Bart Moeyaert

The 2019 laureate of the Astrid Lindgren Memorial Award

In April 2019, Bart Moeyaert was awarded the Astrid Lindgren Memorial Award (ALMA). This made him the second Belgian author or illustrator, after picture book artist Kitty Crowther, to receive this prestigious prize. As of 2002, the ALMA – initiated by the Swedish state in memory of the Swedish children’s literature author Astrid Lindgren – has awarded a person or organisation making an important contribution to children’s and young adult literature. In an effort to give weight to the award and thereby children’s and young adult literature the prize money amounts to SEK 5 million, equal to roughly EUR 450 000.

Moeyaert in translation

When Moeyaert was awarded the prize in April 2019, only two of his books had been translated into Swedish: Afrika bakom staketet (Afrika achter het hek) in 1995 and Kärleken vi inte förstår (Het is de liefde die we niet begrijpen) in 2001. However, since his debut in 1983, Bart Moeyaert has been translated into various languages such as English, German, French, Italian, Japanese, Korean, Norwegian, Danish, Russian, Polish: 21 different languages in total. As a result, his authorship is well-represented globally and especially in the German language area with some 20 titles translated into German. By contrast, Moeyaert’s work was not that known in Sweden when he received the ALMA. Not only had the last translation into Swedish been published 18 years ago, in addition, the two titles, that were translated into Swedish, by then unfortunately were out of print.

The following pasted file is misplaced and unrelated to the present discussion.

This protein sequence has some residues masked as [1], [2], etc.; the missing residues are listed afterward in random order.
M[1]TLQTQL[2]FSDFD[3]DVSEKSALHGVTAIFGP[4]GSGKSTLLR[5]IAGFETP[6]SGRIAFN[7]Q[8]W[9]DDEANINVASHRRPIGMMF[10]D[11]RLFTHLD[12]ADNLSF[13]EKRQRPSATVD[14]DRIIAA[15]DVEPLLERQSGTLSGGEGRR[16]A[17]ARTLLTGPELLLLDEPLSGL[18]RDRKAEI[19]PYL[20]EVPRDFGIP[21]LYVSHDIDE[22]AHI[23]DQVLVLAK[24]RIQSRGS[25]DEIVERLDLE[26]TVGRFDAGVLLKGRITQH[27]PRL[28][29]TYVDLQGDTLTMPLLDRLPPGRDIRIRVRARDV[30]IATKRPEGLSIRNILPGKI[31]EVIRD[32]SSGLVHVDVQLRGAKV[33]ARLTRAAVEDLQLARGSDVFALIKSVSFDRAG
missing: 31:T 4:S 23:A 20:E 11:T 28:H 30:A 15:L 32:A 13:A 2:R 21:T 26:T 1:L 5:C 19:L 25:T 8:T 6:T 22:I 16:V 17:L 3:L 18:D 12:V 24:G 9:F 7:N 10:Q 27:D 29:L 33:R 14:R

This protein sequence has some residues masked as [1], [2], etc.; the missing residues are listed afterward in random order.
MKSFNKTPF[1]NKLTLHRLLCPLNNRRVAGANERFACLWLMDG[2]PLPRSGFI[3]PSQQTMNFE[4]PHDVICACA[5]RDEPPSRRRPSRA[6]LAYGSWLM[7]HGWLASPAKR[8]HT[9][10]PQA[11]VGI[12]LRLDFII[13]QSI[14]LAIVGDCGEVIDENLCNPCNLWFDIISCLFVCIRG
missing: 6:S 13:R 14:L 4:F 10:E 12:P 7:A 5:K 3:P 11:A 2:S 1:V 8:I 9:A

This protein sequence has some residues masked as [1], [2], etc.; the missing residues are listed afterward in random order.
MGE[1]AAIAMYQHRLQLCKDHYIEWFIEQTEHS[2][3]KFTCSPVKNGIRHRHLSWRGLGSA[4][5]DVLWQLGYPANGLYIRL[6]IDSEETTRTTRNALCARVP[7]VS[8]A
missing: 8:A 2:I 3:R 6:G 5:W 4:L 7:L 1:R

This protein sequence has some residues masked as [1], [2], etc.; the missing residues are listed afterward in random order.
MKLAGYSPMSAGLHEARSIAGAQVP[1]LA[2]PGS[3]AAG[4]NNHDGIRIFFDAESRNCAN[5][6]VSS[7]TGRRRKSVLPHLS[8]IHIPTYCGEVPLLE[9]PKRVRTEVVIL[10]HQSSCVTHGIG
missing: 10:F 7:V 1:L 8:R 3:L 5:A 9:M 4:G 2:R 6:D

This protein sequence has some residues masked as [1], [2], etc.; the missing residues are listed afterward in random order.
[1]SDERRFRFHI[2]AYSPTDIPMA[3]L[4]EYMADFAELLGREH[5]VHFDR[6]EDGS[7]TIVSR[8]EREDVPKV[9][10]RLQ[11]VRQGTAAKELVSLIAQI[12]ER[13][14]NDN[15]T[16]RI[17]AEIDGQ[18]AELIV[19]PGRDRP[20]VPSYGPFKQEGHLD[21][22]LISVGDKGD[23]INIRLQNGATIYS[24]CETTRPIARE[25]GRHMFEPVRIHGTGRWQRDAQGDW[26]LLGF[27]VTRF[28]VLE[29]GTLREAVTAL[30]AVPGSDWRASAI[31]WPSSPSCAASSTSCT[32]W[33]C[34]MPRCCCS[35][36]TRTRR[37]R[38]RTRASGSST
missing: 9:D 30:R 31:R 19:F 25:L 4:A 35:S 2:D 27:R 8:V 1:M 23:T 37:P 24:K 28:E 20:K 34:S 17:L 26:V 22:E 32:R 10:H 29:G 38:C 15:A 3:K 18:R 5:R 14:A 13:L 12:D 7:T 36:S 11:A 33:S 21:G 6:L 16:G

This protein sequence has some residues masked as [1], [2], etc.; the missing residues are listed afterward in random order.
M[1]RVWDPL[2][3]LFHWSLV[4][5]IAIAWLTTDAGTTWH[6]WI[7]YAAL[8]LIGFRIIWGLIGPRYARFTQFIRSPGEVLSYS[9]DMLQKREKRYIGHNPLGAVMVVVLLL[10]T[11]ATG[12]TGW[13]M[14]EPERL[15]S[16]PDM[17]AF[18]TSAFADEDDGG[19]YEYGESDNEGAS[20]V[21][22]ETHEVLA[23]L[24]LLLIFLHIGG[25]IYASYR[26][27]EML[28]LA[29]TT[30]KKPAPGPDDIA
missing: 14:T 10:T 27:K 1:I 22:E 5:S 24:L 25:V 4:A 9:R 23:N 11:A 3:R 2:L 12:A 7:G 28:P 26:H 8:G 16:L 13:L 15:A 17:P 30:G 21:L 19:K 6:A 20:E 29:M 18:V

The Swedish publisher Lilla Piratförlaget gained the translation rights of Moeyaert’s books in 2019 and decided to publish a second edition of Kärleken vi inte förstår (Het is de liefde die we niet begrijpen) since it was already translated and the translation rights of Moeyaert’s former Swedish publisher, Rabén & Sjögren, had expired. With the approval of the translator, the reprint was issued right in time for the prize ceremony in May 2019. Furthermore, it was decided that Alla är ledsna nuförtiden (Tegenwoordig heet iedereen Sorry) would be published in September of the same year and Bröder (Broere) in September of 2020. Interestingly, another Swedish publishing house, Rámus, decided to publish the Swedish translation of Moeyaert’s book Graz in 2020, a book targeting adult readers. Subsequently, the authorship of Bart Moeyaert was reintroduced to the Swedish readers.

Upon the reintroduction of Moeyaert in Sweden, critics and readers naturally voiced their opinion and impression of his work. Moeyaert received favourable reviews in the daily national newspapers: Expressen, Dagens Nyheter, Göteborgs-Posten. Furthermore, in a number of Swedish readers’s blogs, Moeyaert’s books were discussed. The role of bloggers nowadays unsurprisingly is also important to the publishers because they too bring an authorship to the readers. The website of Lilla Piratförlaget boasts several excerpts of positive reviews from both national newspapers and book blogs. In fact, the number of excerpts from national newspapers equals that of the blog posts showing the importance of the bloggers’ reviews. From a book blog, Jennies boklista, the following quote was taken: ‘Fantastic, moving & skilfully written!’ (my translation into English) about Kärleken vi inte förstår ( Another blogger, Boktokig, has been quoted on Alla är ledsna nuförtiden: ’What fascinates me about this powerful story is that it’s about being seen and to break free without embellishing it.’ (my translation into English) (

A fictitious presentation of Bart Moeyaert (ALMA 2019)